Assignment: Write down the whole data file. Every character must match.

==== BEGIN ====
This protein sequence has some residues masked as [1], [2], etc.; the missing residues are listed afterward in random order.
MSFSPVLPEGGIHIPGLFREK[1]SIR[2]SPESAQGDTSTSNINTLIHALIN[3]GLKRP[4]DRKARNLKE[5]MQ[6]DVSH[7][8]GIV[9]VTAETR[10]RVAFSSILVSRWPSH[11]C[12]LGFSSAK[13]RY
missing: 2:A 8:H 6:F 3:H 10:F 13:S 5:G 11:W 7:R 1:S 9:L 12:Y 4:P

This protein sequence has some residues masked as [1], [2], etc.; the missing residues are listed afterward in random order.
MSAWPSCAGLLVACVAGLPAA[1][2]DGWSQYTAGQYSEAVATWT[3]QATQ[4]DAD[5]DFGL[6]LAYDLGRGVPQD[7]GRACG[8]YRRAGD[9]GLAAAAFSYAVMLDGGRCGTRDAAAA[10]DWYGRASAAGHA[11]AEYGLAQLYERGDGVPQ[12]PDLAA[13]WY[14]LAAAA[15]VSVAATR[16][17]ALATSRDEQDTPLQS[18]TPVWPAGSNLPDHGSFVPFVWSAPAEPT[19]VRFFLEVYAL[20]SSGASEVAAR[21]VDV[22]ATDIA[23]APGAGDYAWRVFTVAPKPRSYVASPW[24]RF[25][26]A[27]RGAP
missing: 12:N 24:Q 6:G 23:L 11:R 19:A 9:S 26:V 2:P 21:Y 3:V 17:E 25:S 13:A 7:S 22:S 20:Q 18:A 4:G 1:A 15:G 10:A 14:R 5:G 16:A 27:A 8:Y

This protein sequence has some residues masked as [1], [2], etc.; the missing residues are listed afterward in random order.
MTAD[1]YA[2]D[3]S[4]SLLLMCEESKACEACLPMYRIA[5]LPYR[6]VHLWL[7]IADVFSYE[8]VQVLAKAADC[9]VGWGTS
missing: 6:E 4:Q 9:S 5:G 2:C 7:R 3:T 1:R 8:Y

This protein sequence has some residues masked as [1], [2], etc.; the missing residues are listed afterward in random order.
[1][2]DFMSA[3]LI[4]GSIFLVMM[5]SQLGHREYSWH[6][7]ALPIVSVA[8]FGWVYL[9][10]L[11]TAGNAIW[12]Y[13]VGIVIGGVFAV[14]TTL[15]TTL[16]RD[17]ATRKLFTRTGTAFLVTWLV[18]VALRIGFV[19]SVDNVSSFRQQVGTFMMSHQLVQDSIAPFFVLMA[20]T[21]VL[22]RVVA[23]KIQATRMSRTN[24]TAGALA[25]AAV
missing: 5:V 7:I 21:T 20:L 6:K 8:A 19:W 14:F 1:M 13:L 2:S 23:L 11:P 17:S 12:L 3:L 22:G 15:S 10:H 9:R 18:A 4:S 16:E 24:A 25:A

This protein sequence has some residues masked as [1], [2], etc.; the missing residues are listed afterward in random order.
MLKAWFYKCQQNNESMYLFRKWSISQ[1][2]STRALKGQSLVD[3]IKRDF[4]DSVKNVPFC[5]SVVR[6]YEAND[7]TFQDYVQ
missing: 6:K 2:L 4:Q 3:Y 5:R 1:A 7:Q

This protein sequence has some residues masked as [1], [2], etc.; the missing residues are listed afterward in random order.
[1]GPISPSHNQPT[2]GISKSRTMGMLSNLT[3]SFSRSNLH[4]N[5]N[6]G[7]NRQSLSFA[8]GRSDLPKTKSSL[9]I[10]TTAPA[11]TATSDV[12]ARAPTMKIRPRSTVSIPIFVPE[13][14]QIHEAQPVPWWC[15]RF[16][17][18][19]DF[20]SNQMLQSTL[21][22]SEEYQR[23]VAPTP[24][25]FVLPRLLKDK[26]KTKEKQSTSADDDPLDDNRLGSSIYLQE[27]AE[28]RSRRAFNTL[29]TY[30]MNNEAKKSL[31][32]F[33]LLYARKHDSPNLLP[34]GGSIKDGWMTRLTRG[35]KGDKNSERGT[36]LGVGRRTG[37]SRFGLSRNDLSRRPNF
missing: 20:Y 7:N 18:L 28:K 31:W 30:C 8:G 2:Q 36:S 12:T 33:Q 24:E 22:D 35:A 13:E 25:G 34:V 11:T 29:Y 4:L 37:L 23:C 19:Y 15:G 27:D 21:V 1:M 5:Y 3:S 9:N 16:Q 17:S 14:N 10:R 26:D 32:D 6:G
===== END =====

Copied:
This protein sequence has some residues masked as [1], [2], etc.; the missing residues are listed afterward in random order.
MSFSPVLPEGGIHIPGLFREK[1]SIR[2]SPESAQGDTSTSNINTLIHALIN[3]GLKRP[4]DRKARNLKE[5]MQ[6]DVSH[7][8]GIV[9]VTAETR[10]RVAFSSILVSRWPSH[11]C[12]LGFSSAK[13]RY
missing: 2:A 8:H 6:F 3:H 10:F 13:S 5:G 11:W 7:R 1:S 9:L 12:Y 4:P

This protein sequence has some residues masked as [1], [2], etc.; the missing residues are listed afterward in random order.
MSAWPSCAGLLVACVAGLPAA[1][2]DGWSQYTAGQYSEAVATWT[3]QATQ[4]DAD[5]DFGL[6]LAYDLGRGVPQD[7]GRACG[8]YRRAGD[9]GLAAAAFSYAVMLDGGRCGTRDAAAA[10]DWYGRASAAGHA[11]AEYGLAQLYERGDGVPQ[12]PDLAA[13]WY[14]LAAAA[15]VSVAATR[16][17]ALATSRDEQDTPLQS[18]TPVWPAGSNLPDHGSFVPFVWSAPAEPT[19]VRFFLEVYAL[20]SSGASEVAAR[21]VDV[22]ATDIA[23]APGAGDYAWRVFTVAPKPRSYVASPW[24]RF[25][26]A[27]RGAP
missing: 12:N 24:Q 6:G 23:L 11:R 19:A 9:S 26:V 2:P 21:Y 3:V 17:E 25:S 13:A 7:S 22:S 20:Q 18:A 4:G 1:A 15:G 10:A 14:R 5:G 16:A 27:A 8:Y

This protein sequence has some residues masked as [1], [2], etc.; the missing residues are listed afterward in random order.
MTAD[1]YA[2]D[3]S[4]SLLLMCEESKACEACLPMYRIA[5]LPYR[6]VHLWL[7]IADVFSYE[8]VQVLAKAADC[9]VGWGTS
missing: 6:E 4:Q 9:S 5:G 2:C 7:R 3:T 1:R 8:Y

This protein sequence has some residues masked as [1], [2], etc.; the missing residues are listed afterward in random order.
[1][2]DFMSA[3]LI[4]GSIFLVMM[5]SQLGHREYSWH[6][7]ALPIVSVA[8]FGWVYL[9][10]L[11]TAGNAIW[12]Y[13]VGIVIGGVFAV[14]TTL[15]TTL[16]RD[17]ATRKLFTRTGTAFLVTWLV[18]VALRIGFV[19]SVDNVSSFRQQVGTFMMSHQLVQDSIAPFFVLMA[20]T[21]VL[22]RVVA[23]KIQATRMSRTN[24]TAGALA[25]AAV
missing: 5:V 7:I 21:T 20:L 6:K 8:A 19:W 14:F 1:M 13:L 2:S 23:L 11:P 17:S 12:L 3:L 22:G 15:S 10:H 9:R 18:A 4:S 16:E 24:A 25:A

This protein sequence has some residues masked as [1], [2], etc.; the missing residues are listed afterward in random order.
MLKAWFYKCQQNNESMYLFRKWSISQ[1][2]STRALKGQSLVD[3]IKRDF[4]DSVKNVPFC[5]SVVR[6]YEAND[7]TFQDYVQ
missing: 6:K 2:L 4:Q 3:Y 5:R 1:A 7:Q

This protein sequence has some residues masked as [1], [2], etc.; the missing residues are listed afterward in random order.
[1]GPISPSHNQPT[2]GISKSRTMGMLSNLT[3]SFSRSNLH[4]N[5]N[6]G[7]NRQSLSFA[8]GRSDLPKTKSSL[9]I[10]TTAPA[11]TATSDV[12]ARAPTMKIRPRSTVSIPIFVPE[13][14]QIHEAQPVPWWC[15]RF[16][17][18][19]DF[20]SNQMLQSTL[21][22]SEEYQR[23]VAPTP[24][25]FVLPRLLKDK[26]KTKEKQSTSADDDPLDDNRLGSSIYLQE[27]AE[28]RSRRAFNTL[29]TY[30]MNNEAKKSL[31][32]F[33]LLYARKHDSPNLLP[34]GGSIKDGWMTRLTRG[35]KGDKNSERGT[36]LGVGRRTG[37]SRFGLSRNDLSRRPNF
missing: 20:Y 7:N 18:L 28:K 31:W 30:C 8:G 2:Q 36:S 12:T 33:Q 24:E 22:D 35:A 13:E 25:G 34:V 11:T 29:Y 4:L 37:L 23:C 19:Y 15:G 27:D 21:V 1:M 5:Y 3:S 9:N 16:Q 17:S 14:N 10:R 26:D 32:D 6:G